HIV rates are increasing among young men who have sex with men (MSM), but only one in five gay male teenagers have been tested for the virus, according to findings of a study by Northwestern University and the Center for Innovative Public Health Research.

The study, published in the Journal of Adolescent Health, notes that the main challenges to these teenagers getting tested include not knowing where to get an HIV test and not wanting to be seen going into the testing site. To a lesser extent, another reason they didn’t get tested is related to the fact that younger people tend to think they’re invincible and simply will not contact the virus.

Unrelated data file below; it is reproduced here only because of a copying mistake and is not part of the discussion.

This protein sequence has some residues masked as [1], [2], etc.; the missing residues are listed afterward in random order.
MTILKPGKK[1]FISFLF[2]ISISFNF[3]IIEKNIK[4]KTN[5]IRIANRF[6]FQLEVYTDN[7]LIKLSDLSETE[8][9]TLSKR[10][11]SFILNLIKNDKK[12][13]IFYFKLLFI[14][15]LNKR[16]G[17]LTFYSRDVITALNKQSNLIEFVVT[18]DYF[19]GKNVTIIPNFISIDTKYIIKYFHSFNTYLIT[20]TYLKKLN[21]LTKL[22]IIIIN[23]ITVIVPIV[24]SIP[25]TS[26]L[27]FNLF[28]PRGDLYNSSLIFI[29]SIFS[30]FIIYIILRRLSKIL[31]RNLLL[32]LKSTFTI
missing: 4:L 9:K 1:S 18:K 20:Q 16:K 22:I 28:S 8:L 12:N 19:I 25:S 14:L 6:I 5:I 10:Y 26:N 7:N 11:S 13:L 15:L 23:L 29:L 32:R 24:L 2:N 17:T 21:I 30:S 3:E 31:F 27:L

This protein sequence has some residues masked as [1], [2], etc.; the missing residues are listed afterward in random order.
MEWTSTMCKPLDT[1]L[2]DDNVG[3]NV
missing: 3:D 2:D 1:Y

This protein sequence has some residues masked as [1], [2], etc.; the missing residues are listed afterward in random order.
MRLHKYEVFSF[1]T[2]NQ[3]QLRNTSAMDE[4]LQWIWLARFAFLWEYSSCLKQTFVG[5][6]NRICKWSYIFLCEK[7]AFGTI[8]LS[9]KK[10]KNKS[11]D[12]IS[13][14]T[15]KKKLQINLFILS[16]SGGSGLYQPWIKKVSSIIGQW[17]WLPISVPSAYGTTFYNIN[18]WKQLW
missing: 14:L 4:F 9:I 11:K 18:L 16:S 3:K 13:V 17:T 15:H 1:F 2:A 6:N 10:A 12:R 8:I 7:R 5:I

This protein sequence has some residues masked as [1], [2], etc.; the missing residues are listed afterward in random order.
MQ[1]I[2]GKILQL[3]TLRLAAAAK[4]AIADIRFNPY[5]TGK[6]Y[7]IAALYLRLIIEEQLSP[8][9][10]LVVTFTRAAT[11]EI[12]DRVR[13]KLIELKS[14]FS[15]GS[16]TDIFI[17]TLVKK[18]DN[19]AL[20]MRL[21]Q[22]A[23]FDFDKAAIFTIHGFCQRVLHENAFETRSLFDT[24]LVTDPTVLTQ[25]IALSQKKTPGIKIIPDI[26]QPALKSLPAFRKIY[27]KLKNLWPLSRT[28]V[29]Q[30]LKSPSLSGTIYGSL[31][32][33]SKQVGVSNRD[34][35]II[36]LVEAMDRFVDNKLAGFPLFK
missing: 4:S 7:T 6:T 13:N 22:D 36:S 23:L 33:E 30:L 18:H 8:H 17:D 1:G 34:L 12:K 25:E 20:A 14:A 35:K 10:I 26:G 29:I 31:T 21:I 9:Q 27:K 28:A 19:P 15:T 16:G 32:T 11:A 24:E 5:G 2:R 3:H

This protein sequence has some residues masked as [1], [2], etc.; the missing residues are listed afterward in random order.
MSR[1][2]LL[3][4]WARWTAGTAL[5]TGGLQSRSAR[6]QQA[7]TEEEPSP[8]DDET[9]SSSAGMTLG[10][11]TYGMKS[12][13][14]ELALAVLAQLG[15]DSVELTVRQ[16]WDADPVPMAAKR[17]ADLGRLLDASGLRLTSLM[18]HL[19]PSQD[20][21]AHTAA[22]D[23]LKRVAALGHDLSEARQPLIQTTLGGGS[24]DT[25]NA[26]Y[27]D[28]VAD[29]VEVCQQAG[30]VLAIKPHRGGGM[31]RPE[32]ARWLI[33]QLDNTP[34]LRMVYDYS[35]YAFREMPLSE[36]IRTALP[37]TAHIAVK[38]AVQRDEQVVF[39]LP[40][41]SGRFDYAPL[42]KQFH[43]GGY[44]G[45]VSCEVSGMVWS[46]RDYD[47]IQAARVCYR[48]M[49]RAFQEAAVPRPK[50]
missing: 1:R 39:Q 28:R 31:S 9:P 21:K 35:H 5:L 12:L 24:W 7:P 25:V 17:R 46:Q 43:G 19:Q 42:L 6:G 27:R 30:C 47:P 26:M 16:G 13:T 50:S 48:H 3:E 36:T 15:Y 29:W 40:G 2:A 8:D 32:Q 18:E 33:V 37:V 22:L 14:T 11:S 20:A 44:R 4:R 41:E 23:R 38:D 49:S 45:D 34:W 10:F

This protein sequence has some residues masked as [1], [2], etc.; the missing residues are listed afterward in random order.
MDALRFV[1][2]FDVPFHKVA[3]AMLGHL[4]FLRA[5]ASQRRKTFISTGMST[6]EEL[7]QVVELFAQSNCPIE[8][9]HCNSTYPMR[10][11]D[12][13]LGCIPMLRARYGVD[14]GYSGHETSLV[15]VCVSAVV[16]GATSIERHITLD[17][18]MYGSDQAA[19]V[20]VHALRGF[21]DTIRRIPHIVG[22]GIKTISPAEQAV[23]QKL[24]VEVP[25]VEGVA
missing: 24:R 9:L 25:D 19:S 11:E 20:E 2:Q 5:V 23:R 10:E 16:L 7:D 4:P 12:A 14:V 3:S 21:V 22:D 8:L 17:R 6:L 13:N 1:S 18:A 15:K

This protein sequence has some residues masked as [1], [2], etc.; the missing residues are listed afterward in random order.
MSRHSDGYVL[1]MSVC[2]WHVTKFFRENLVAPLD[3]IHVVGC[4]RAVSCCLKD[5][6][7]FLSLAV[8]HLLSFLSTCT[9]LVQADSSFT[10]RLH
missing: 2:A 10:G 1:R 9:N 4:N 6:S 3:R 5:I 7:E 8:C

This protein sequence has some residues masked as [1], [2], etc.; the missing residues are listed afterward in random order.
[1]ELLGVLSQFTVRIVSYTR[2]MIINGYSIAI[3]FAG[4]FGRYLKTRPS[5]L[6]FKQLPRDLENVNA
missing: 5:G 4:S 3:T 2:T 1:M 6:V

The barriers are important to understand so that they can be overcome, said the study’s first author, Gregory Phillips II, PhD, in a Northwestern press release.

Possible solutions to these barriers include using text messages and websites to help the young men find testing sites. Offering HIV testing in schools would also normalize the process and make it appear less stigmatizing, the authors write.

The study enrolled a “national sample of 302 gay, bisexual and queer males ages 14 to 18 years into a text messaging-based HIV prevention program (Guy2Guy),” according to the press release. The study included questions about HIV testing.

Although only 20 percent of the respondents had been tested, this compares with 75 percent of 18- and 19-year-olds who, in a 2008 CDC study, reported they had been tested for HIV.